Pope Punks Pelosi Pic

In my piece for Pajamas Media, I said that basically, the meeting between The Pope and The Pelosi would produce no fireworks, and that “…the impact of this meeting may not be felt until it has been forgotten.”

Well. Not quite. The Vatican – clearly as aware as Pelosi of the power of an image – made a point of releasing no photo, as “the encounter was private” and the pope “briefly greeted” Pelosi and did not mention any other subject they may have discussed.:

Benedict spoke of the church’s teaching “on the dignity of human life from conception to natural death.” That is an expression often used by the pope when expressing opposition to abortion.

Benedict said all Catholics—especially legislators, jurists and political leaders—should work to create “a just system of laws capable of protecting human life at all stages of its development.”

Pelosi could not immediately be reached after the 15-minute meeting, which was closed to reporters and photographers. The two met in a small room of a Vatican auditorium after the pope’s weekly public audience.

Pelosi’s camp later released a statement of its own, with no mention of the pope’s remarks:In an e-mail issued by her office, Pelosi did not mention the allusion to abortion. She said it was with “great joy” that she and her husband, Paul, met with Benedict.

“In our conversation, I had the opportunity to praise the Church’s leadership in fighting poverty, hunger and global warming, as well as the Holy Father’s dedication to religious freedom and his upcoming trip and message to Israel,” she said.

George Weigel writes: Were Benedict and Pelosi at the same meeting?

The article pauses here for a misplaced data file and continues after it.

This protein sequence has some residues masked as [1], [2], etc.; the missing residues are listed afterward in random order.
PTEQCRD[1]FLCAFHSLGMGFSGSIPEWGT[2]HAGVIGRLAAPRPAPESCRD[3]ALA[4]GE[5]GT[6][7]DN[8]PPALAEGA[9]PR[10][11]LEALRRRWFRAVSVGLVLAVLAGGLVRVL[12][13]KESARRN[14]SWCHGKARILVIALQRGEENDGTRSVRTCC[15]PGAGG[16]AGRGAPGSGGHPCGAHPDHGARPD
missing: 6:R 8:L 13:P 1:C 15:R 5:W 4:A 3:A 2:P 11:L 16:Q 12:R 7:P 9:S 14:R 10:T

I am reminded of Peggy Noonan’s great essay of her audience with John Paul II, which seemed much more joyful than what seems to have passed between Benedict and Pelosi.

If anyone was expecting any sort of insta-conversion on Pelosi’s part, that was a foolish wish. Tough and proud, there was no way the Speaker was ever going to walk out and proclaim her views “changed” on anything. But to me, it is telling that Pelosi did not even acknowledge the pope’s remarks on the sanctity of life – it suggests that his words hit their mark, and that the loving wound of instruction is too tender for her to touch.

The things that singe our consciences are the things we try to dance around, or ignore outright.

So, yes, Pelosi’s deliberately choosing to mention only her remarks, and not Benedict’s is telling, indeed. As American Papist writes, “But what, Madam Speaker, did the Pope say to you?”

I agree with Deacon Greg who writes:

Not insignificantly, the AP is reporting that the meeting was closed to reporters and photographers. More as this develops. And, I think, it will. Stay tuned.

Yes, I believe this story will “develop” over time. Read the invaluable John Allen, who knows:

While the Vatican typically puts out brief declarations after the pope meets with a head of state, encounters with lower-level officials are generally considered private. Doing so in this case thus suggests that the pope wanted to make a point.

Not only was it unusual to issue a statement after a meeting with an official who’s not a head of state, routine Vatican declarations after diplomatic meetings also generally sum up the range of issues discussed rather than concentrating on a particular point.

In that sense, the statement can only be read as a rejection of Pelosi’s statements last summer, and, in general, of her argument that it’s acceptable for Catholics in public life to take a pro-choice position.

The crew at NRO presents a scathing, if fictional, account of the “historic” meeting.

In a somewhat related story, the introduction of embryonic and fetal stem cells into the human body is still producing nightmares. I still say such pure and innocent life is too near the secrets of God and Creation for us to mess with. But mess, they do.

Also writing:
Damian Thompson: “Recovery Begins: Pope slaps down ghastly Pelosi”
Ed Morrissey: Pope to Pelosi: “Study more!”
Kathryn Jean Lopez on Benedict’s teaching moment
Gateway Pundit: Will Pelosi Heed Benedict? Not today, at least.
Irene Lagan: Pope was stern with this “duplicitous” woman.
Whispers In the Loggia: “Ardent Catholic” gets a talking to
Michelle Malkin: A Vatican Smackdown

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  • PeggyR